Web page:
Boris Johnson pictured at 10 Downing Street on 25 March, just two days after testing positive for coronavirus, is now in hospital after suffering persistent symptoms for 10 days. Photo: Vudi Xhymshiti / Shutterstock
US warned of “Pearl Harbor” moment, Starmer’s shadow cabinet, Queen Elizabeth II’s address, Fox News faces lawsuit, top Scot quits. Delano’s breakfast briefing.
UK prime minister Boris Johnson was taken to a hospital in London on Sunday evening as “a precautionary step”, an adviser told the media. Johnson had been self-isolating in his flat at 10 Downing Street since being tested positive for coronavirus on 27 March--he was the first major governmental leader known to have contracted the disease. But he continues to be in charge of the government. The BBC, Reuters, CNN and Daily Mail all report. Johnson’s pregnant fiancé, Carrie Symonds, has said via Twitter that she too had suffered symptoms of the virus, though she did not get tested. The Guardian explains how government leadership will change if Johnson is incapacitated.
Abe set to declare emergency
As the cumulative number of coronavirus infections in Tokyo passed 1,000, Japanese prime minster Shinzo Abe was getting ready to declare a state of emergency according to Japan Times, Reuters and France24. This would give governors a few more powers regarding restrictions of movement, but they would rely on peer pressure and respect for authority for compliance rather than fines.
Varadkar to work medical shift
Irish Taoiseach Leo Varadkar has re-registered as a medical practitioner and will conduct phone assessments for one shift a week to free up medical staff for frontline work. A doctor for 7 years before entering politics, Varadkar had he rejoined the medical register in March following a national appeal from the health service. His parents were both medical professionals and Varadkar’s partner, as well as his two sisters and their husbands, all work in the health services. The Irish Times, RTE, The Irish Post and The Independent report.
Trump offers hope
US president Donald Trump said on Sunday that the administration was “starting to see light at the end of the tunnel” of the coronavirus crisis but warned that the pandemic was going to reach its peak in the days ahead. Surgeon General Jerome M. Adams delivered a starker prognosis. “This is going to be our Pearl Harbor moment, our 9/11 moment, only it’s not going to be localized. It’s going to be happening all over the country,” he said. The BBC, Politico, CNN and Fox News have more. The Washington Post reports that the president once again promoted antimalarial drug hydroxychloroquine, which has as yet unproven benefits for some coronavirus patients. But he also added that caveat: “What do I know? I’m not a doctor.”
Keir Starmer names shadow cabinet
In UK politics, newly Labour leader Keir Starmer has named his shadow cabinet. The most prominent name on the team is perhaps one of Starmer’s rivals for the leadership, Lisa Nandy, whom he appointed shadow foreign secretary. Former MEP Anneliese Dodds takes over as shadow chancellor. Sky News, the FT, and The Mirror report. The Observer, New Statesman and The Telegraph all have different views on Starmer as the leader of the opposition.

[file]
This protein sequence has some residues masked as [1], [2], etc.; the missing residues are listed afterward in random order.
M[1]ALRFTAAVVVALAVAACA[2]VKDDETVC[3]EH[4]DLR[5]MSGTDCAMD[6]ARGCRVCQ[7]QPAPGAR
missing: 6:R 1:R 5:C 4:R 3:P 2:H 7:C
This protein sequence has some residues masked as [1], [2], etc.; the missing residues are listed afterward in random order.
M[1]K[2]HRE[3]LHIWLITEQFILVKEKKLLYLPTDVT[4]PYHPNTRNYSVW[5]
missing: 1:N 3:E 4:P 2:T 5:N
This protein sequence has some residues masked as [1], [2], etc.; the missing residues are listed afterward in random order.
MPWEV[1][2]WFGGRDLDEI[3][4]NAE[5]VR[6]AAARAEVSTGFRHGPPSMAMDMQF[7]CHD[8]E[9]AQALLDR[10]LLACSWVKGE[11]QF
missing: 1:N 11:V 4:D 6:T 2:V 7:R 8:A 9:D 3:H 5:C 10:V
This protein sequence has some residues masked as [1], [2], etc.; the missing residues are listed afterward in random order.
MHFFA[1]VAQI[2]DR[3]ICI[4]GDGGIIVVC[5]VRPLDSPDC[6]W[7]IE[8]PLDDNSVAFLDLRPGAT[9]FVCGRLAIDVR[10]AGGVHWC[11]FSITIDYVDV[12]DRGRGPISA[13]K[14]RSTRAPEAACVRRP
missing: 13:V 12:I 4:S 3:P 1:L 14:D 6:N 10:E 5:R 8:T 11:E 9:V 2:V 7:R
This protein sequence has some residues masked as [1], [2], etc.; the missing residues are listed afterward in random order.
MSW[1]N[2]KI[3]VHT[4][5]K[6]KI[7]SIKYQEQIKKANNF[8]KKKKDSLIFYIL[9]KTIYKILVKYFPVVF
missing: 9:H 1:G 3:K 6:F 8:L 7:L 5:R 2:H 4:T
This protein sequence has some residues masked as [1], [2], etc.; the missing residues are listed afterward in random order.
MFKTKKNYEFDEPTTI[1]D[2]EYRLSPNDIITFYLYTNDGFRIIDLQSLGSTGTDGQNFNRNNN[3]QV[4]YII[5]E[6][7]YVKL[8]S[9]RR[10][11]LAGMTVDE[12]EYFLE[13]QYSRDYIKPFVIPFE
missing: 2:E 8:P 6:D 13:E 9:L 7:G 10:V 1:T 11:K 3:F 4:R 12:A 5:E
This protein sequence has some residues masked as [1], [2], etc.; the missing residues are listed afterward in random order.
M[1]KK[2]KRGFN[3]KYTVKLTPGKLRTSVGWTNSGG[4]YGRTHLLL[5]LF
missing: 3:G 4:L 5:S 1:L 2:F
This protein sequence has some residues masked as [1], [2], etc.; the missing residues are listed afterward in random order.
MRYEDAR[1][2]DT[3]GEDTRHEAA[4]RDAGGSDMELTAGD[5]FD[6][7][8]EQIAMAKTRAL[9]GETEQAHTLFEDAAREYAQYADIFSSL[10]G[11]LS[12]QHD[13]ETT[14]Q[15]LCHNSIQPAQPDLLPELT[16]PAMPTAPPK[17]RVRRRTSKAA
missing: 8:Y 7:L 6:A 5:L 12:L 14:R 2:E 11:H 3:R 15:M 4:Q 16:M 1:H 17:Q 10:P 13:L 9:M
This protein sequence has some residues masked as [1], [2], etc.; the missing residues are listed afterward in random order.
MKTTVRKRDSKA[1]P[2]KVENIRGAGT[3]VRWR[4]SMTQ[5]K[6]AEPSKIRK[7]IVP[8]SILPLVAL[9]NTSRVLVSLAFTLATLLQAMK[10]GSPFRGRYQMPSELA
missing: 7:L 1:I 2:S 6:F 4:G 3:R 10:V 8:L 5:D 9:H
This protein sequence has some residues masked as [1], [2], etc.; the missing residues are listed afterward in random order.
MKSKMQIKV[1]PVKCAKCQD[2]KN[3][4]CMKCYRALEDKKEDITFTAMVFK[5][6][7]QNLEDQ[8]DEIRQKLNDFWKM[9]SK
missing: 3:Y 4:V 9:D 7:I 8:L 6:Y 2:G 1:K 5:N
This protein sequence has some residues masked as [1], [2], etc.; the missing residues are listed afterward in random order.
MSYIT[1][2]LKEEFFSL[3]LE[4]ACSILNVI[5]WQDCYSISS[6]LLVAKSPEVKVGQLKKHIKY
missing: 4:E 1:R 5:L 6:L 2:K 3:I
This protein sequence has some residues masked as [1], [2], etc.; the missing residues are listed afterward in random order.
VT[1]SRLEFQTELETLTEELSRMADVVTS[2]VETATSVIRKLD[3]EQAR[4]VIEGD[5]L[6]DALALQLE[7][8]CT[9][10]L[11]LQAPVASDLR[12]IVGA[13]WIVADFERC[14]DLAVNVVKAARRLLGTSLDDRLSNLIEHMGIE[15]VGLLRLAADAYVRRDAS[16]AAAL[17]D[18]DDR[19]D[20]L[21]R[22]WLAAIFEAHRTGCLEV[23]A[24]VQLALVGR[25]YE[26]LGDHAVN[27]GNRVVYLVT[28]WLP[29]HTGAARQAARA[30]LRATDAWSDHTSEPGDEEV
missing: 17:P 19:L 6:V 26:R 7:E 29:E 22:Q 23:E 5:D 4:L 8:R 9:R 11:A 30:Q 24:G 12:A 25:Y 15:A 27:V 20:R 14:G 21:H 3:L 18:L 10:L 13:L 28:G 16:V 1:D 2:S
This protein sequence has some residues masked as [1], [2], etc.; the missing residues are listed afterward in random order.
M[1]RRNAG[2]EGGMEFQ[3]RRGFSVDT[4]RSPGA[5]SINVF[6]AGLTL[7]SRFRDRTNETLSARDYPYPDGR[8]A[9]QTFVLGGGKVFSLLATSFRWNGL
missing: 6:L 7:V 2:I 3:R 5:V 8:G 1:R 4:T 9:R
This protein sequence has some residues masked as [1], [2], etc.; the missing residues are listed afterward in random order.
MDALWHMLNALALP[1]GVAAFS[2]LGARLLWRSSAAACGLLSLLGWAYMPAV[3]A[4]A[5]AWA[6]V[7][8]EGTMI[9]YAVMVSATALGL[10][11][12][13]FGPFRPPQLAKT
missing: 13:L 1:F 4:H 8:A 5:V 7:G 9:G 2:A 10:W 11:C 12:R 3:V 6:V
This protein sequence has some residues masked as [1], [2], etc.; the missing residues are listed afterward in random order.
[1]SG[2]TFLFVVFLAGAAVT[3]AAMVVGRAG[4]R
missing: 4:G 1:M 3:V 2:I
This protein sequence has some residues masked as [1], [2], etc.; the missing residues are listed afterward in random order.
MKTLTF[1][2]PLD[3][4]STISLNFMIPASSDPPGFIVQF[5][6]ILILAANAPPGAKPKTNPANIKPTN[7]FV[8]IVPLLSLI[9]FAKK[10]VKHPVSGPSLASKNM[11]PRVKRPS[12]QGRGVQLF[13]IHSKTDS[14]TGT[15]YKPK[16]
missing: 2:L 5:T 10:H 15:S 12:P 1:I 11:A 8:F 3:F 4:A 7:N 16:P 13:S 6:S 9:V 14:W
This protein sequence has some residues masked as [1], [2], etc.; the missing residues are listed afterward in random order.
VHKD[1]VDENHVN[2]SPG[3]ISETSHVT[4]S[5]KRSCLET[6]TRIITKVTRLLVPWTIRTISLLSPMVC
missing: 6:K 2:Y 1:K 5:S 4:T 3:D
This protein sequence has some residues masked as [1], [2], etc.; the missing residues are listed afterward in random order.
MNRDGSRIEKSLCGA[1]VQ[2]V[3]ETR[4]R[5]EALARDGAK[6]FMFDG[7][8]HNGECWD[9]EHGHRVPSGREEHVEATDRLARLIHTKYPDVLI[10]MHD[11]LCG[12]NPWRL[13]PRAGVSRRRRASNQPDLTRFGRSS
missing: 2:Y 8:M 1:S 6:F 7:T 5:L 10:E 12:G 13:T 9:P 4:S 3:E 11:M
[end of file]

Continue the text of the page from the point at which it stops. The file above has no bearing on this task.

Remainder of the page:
Queen: “we will meet again”
Queen Elizabeth II addressed the UK on Sunday evening in a rare televised broadcast from Windsor Castle. Evoking memories of WWII, the 93-year old monarch called upon Britons and UK residents to show self-discipline in respecting social distancing in tackling the disease. “I want to reassure you that if we remain united and resolute, then we will overcome it,” she said before concluding that “we will meet again”. The BBC, Daily Mail, The Telegraph and Los Angeles Times were all impressed.
Fox News faces lawsuit
The non-profit Washington League for Increased Transparency and Ethics has filed a lawsuit against Fox News for “wilfully and maliciously” promoting a campaign of “deception and omission regarding the danger of the international proliferation of the novel coronavirus.” The suit cites Sean Hannity and Trish Regan in particular for acting in bad faith and maliciously disseminating false information regarding the outbreak of the virus. Fox has responded by saying it will vigorously defend itself against the suit that it claims is “wrong on the facts, frivolous on the law.” The Daly Mail and Daily Beast report.
Scotland’s top medic quits
The chief medical officer of Scotland has resigned following revelations that she broke her own rules on non-essential travel during the coronavirus restrictions. Catherine Calderwood twice visited her second home with her family. The Guardian, Daily Record and The Times report.
French police investigate terror link in fatal stabbing
Two men were killed, and 5 people injured when a 33-year-old Sudanese asylum seeker attack them with knives in Romans-sur-Isère in south-east France on Saturday. Police arrested the suspect and two other Sudanese men are helping counter-terrorism police with inquiries. The Guardian and France24 report.
Make your own yeast
Amid reported shortages of bread and baking produce, biologist Sudeep Agarwala has gone on Twitter to explain how to make your own yeast at home. Bored Panda has more details.
Today’s breakfast briefing was written by Duncan Roberts